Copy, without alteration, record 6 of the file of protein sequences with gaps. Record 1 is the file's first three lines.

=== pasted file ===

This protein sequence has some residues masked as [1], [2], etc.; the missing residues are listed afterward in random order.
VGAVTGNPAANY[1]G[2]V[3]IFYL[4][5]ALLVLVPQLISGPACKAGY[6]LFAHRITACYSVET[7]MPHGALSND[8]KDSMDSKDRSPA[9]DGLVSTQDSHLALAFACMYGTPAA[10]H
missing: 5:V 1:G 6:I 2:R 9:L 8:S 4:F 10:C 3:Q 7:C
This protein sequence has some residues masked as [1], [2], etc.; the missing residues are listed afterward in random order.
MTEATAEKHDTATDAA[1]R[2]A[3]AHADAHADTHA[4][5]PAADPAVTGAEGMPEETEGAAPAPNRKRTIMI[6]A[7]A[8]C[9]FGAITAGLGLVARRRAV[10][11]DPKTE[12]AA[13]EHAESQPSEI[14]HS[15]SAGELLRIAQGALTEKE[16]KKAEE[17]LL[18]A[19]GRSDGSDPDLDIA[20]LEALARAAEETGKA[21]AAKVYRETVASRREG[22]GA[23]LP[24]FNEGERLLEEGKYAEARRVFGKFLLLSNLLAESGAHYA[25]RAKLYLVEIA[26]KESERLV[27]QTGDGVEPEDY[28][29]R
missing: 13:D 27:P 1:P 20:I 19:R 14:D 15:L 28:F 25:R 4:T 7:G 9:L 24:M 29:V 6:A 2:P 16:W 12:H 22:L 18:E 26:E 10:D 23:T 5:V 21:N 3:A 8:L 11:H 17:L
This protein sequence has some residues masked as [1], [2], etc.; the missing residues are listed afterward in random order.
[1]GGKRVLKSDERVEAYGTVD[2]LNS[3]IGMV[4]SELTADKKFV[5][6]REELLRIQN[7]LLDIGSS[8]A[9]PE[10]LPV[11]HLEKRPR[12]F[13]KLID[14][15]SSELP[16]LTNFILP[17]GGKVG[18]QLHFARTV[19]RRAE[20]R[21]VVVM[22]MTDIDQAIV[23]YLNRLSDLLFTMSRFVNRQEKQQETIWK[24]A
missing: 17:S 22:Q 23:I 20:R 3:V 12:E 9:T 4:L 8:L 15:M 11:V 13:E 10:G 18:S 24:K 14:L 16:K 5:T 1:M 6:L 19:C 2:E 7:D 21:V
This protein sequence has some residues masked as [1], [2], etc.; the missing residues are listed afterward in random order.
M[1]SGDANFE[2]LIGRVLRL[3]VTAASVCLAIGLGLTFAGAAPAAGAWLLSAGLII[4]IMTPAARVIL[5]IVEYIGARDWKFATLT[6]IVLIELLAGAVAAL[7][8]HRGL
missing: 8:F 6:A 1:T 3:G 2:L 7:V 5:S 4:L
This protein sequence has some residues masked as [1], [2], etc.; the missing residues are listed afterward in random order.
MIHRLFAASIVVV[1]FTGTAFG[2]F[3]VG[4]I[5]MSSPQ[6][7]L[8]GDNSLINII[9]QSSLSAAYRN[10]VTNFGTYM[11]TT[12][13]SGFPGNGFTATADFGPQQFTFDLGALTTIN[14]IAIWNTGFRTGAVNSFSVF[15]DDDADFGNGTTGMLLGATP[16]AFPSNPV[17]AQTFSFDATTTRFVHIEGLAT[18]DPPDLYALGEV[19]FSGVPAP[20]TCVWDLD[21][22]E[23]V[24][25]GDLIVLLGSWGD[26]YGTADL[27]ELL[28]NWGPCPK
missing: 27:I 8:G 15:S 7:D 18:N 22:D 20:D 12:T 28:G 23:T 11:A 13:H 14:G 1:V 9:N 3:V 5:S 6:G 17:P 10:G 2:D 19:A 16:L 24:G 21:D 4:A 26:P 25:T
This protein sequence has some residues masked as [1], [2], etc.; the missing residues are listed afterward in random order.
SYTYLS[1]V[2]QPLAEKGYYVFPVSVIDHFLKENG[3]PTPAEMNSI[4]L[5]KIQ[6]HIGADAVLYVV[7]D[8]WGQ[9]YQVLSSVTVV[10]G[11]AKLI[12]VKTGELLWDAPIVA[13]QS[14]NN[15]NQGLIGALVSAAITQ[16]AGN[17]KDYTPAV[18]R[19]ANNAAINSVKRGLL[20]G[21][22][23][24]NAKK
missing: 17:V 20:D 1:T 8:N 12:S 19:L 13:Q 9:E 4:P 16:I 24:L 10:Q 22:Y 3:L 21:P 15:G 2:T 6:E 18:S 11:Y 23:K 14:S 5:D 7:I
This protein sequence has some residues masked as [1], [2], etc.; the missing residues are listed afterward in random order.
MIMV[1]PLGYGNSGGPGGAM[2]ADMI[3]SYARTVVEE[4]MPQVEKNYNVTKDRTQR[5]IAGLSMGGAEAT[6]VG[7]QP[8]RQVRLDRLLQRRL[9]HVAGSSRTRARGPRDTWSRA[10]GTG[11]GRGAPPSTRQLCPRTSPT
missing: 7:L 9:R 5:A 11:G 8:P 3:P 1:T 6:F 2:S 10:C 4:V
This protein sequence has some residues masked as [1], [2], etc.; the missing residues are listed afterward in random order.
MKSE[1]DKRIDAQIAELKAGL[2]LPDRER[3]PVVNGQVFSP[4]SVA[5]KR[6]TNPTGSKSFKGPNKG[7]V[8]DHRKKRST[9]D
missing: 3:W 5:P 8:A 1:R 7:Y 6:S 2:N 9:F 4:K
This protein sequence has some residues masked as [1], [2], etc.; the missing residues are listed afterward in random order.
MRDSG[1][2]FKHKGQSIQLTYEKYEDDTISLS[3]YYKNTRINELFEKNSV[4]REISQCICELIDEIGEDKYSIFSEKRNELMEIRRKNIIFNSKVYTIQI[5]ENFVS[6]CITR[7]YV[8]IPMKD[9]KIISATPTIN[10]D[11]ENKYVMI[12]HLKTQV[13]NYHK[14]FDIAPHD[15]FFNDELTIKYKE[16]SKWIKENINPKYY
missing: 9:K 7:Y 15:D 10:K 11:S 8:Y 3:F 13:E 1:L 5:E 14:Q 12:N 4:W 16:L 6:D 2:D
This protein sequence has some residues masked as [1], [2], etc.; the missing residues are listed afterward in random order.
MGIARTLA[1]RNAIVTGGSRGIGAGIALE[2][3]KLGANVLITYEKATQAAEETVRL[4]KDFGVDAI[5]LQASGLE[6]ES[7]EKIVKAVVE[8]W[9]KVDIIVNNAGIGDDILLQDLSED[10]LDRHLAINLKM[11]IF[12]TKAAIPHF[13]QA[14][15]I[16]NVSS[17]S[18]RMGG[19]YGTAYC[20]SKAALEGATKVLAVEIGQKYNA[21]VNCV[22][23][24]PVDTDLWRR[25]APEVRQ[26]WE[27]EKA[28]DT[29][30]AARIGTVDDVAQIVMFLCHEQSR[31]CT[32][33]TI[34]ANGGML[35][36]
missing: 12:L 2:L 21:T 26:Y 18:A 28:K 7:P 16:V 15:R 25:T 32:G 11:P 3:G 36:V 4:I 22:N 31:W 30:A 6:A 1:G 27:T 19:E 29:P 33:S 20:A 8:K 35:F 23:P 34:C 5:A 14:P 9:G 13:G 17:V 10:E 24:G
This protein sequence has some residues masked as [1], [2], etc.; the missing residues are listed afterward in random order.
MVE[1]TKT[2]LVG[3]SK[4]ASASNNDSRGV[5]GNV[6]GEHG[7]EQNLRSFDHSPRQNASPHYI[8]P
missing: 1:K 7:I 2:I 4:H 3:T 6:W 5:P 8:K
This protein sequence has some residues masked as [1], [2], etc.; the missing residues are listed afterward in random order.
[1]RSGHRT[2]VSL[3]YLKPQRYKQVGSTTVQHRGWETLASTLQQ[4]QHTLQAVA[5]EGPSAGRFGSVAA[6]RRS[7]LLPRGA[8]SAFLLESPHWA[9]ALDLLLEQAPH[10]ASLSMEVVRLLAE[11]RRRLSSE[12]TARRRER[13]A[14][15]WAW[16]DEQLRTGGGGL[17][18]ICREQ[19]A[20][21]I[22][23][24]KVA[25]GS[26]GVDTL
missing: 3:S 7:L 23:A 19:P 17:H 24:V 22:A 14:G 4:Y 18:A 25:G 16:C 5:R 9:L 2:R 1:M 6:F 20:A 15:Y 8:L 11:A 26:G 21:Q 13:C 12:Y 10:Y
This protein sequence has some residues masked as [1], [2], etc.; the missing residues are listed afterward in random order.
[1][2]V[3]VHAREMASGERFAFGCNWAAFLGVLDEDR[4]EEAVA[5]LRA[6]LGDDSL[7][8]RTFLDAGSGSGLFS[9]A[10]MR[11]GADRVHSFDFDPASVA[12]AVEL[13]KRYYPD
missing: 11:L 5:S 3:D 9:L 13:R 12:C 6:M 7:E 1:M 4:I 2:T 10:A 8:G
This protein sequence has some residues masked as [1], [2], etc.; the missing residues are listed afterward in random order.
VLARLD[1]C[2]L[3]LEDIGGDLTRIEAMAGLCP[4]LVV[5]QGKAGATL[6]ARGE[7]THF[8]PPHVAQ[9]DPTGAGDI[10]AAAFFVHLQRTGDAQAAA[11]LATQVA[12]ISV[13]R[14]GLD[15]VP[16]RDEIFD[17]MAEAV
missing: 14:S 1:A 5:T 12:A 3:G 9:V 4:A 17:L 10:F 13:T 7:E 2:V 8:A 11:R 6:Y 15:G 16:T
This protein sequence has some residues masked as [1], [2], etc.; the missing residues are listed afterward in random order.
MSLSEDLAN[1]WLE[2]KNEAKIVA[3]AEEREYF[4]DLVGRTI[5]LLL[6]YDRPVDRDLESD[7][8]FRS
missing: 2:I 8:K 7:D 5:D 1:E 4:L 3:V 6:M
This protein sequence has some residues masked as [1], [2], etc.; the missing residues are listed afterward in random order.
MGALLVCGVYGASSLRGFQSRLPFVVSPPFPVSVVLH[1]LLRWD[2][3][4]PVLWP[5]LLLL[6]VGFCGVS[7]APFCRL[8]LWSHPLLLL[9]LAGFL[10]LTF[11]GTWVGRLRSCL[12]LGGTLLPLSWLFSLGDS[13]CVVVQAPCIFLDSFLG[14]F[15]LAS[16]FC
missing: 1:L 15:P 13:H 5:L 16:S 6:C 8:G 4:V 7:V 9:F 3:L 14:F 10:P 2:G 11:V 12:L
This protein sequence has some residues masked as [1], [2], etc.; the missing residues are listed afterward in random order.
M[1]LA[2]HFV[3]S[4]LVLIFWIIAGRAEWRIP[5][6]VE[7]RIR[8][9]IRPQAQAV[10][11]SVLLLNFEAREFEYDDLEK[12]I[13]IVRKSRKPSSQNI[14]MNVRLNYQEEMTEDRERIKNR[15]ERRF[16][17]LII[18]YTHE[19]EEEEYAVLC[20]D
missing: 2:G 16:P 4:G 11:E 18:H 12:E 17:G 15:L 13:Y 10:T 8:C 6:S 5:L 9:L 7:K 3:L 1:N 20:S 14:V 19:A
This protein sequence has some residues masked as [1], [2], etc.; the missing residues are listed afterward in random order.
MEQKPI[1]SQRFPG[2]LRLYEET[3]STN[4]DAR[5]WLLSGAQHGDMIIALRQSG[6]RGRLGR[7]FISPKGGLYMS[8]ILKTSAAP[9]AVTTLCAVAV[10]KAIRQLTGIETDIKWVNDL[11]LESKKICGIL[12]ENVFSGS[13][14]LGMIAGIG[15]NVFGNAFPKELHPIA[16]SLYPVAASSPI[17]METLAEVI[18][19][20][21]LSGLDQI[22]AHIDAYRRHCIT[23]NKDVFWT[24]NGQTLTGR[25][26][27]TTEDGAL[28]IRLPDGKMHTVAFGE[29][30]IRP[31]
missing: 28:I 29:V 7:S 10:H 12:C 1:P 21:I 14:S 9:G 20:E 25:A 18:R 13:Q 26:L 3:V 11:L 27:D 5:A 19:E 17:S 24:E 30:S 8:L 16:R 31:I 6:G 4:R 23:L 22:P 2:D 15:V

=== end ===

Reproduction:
This protein sequence has some residues masked as [1], [2], etc.; the missing residues are listed afterward in random order.
SYTYLS[1]V[2]QPLAEKGYYVFPVSVIDHFLKENG[3]PTPAEMNSI[4]L[5]KIQ[6]HIGADAVLYVV[7]D[8]WGQ[9]YQVLSSVTVV[10]G[11]AKLI[12]VKTGELLWDAPIVA[13]QS[14]NN[15]NQGLIGALVSAAITQ[16]AGN[17]KDYTPAV[18]R[19]ANNAAINSVKRGLL[20]G[21][22][23][24]NAKK
missing: 17:V 20:D 1:T 8:N 12:S 19:L 13:Q 9:E 4:P 16:I 24:L 10:Q 22:Y 3:L 21:P 15:G 2:T 6:E 18:S 11:Y 23:K 14:S 5:D 7:I